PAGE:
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Nikon Coolpix P7000 Review
Technology should make our lives easier
• Excellent image quality
• HD video
• Good design
• 10Mp resolution sensor
• Slow RAW picture processing
• High cost
With the Coolpix P7000, Nikon introduce a more serious compact camera to compete with the Canon Powershot series. Image quality is high on this new model, but the sluggish performance was a disappointment.
The Nikon Coolpix P7000 is the latest model from the photography giant, that serves as a bridge between compact digital cameras and DSLRs . Following the popular P6000, The Coolpix P7000 boasts a wealth of features and a new design, which make this a very different prospect to the previous model. We look below to see if this latest offering can compete with the best in its field.
Features & specifications
The specifications on the Nikon Coolpix P7000 show that this is a camera aimed at the more serious user, rather than a casual ‘snapper’, as it offers a 7.1x 28-200mm zoom lens, an aspect ratio range of f/2.8 – f/5.6, a 10 megapixel CCD sensor,) and a 7.5cm LCD monitor that has a resolution of 921k dot.
In addition to the quality spec, the P7000 offers optical image stabilization, an optical viewfinder, Intelligent Exposure, 720p HD video recording and a 2cm Macro mode. It also has a JPEG mode and RAW functionality (more about this below)
Design & build
The first thing that is apparent when handling the Coolpix P7000 is that this new model in the series is considerably larger and heavier than the previous model. However, it is still considerably lighter than a DSLR and is very solid in its construction. Also, with the extra size and weight comes a 7.1x zoom lens, that has a focal range of 28 – 200mm, so this is quickly overlooked due to the increased versatility.
On top of the P7000 there are three dials. The left hand side dial is for quick access to functions that are commonly used on this camera (ISO, Quality, My Menu, Bracketing, Intelligent Exposure and White Balance.
The shooting mode dial is similar to that which you would find on a DSLR. On the dial are the usual modes familiar to anyone with some photography experience; Auto, Program Auto, Shutter Priority, Aperture Priority, Manual, Movie mode and Scene mode. There is also the option to customize three user settings, so that you can configure the camera in a certain way and the camera will store this setting to be accessed from this dial.
The Coolpix P7000 is very quick to start up, as it powers up with a press of a button in about a second. As the LCD flashes on, the lens barrel will extend to the maximum wide-angle setting, meaning you will be ready to shoot almost instantly should something catch your eye. However, one of the main problems is that it doesn’t demonstrate the same speed when taking pictures, especially in RAW mode.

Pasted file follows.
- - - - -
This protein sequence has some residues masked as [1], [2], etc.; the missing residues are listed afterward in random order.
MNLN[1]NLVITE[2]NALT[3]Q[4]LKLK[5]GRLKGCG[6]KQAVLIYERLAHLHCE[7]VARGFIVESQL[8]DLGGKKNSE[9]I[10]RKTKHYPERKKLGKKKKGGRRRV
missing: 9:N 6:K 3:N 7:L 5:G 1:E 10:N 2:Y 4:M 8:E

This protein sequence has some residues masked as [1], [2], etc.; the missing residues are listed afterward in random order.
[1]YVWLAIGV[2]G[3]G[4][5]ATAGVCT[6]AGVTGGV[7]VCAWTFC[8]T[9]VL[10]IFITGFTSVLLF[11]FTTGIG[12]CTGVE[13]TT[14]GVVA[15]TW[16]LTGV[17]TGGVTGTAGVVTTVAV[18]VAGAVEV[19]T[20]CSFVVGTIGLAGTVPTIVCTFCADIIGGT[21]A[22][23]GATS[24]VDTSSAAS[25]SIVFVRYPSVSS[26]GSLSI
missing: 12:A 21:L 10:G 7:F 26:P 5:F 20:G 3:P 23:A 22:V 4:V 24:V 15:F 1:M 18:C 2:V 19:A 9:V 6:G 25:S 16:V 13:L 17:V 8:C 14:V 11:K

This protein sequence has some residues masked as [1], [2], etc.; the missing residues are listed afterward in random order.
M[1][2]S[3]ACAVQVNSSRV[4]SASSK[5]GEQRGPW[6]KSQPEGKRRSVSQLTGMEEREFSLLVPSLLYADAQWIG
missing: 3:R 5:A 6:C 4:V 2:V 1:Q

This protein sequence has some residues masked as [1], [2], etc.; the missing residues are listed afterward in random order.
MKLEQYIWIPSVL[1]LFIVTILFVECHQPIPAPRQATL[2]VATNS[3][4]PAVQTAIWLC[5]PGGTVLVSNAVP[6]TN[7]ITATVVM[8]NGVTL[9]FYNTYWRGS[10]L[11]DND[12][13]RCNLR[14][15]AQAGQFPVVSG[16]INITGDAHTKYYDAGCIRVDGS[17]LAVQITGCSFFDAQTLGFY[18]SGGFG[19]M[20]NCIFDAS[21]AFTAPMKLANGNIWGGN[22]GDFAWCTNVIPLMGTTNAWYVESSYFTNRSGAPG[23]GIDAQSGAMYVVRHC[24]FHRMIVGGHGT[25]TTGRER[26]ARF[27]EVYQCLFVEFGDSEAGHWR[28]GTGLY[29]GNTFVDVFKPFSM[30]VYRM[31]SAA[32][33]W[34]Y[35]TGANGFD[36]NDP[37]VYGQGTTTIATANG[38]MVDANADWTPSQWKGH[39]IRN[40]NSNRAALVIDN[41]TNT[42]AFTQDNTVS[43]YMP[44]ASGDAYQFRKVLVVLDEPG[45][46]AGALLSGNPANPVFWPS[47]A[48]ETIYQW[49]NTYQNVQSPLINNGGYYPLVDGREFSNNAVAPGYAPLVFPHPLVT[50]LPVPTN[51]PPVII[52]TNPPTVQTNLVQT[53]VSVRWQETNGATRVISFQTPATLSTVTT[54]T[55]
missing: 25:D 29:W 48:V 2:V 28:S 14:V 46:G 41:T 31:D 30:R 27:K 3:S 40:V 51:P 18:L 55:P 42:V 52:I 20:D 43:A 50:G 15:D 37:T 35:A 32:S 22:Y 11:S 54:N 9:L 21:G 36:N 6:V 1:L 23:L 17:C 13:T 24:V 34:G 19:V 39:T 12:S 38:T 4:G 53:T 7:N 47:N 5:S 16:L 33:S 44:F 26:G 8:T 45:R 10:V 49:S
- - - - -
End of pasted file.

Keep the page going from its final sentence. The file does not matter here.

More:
The P7000 takes 5 seconds to process a single RAW file, and whilst this is processing, the camera locks-up so it cannot be used for anything else. If you do try to take a second shot it freezes for even longer. This is very sluggish and seriously diminishes the P7000’s ambitions of competing with DSLRs, or its main rivals. Thankfully, Nikon have changed the RAW format since the P6000, and the new NRW+ is now at least MAC compatible, although it is currently only supported by Nikon's own software.
As well as the Coolpix P7000’s excellent features and ergonomics, the other huge plus point for this camera is the fantastic image quality it offers. The large 10 megapixel sensor is a welcome addition to the P7000, and produced excellent results. There is a range of 7 sensitivity settings, from ISO 100 to ISO 6400 at full resolution, and there were very low noise levels on the images we took. The P7000 displayed no unwanted noise between ISO 100-400, with only slight noise visible at ISO 800. When we shot at ISO 1600, there was a bit more noise still, but the images were definitely usable. We found similar results when using the Canon Powershot G12, which is not too surprising as they use a similar CCD sensor. In addition, the Nikon Coolpix P7000 has a Low Light mode which can boost the ISO sensitivity up to 12,800. Whilst this means a reduction in image size to 3 megapixels, images are still very useable in this mode.
We found that the Coolpix P7000 handles chromatic aberrations very well, as we only experienced slight purple fringing around the edges of objects in high-contrast situations, as is to be expected.
Video & sound
The P7000 is capable of crisp HD (720p) video recording, and has a built-in stereo microphone to record stereo sound at an impressive 30 frames per second. Unlike the Canon Powershot G12, optical zoom and autofocus are available during recording, which is a big advantage the Nikon has over its rival. An external microphone can also be used and connects with a standard microphone jack.
The Coolpix P7000 contains a compact rechargeable 7.4v lithium ion battery, which will provide operating life for approximately 350 shots.
Overall, the Nikon Coolpix P7000 is a very solid, feature packed bridge camera that provides excellent results in terms of images and video. While the design can be a bit daunting at first due to the multitude of dials and buttons, it soon becomes second nature and Nikon can be applauded for the ergonomics. However, the camera is disappointing when it comes to the sluggish performance with the RAW file processing. This is a real issue for a camera with such ambitions and it lets down what is otherwise a very fine compact camera.
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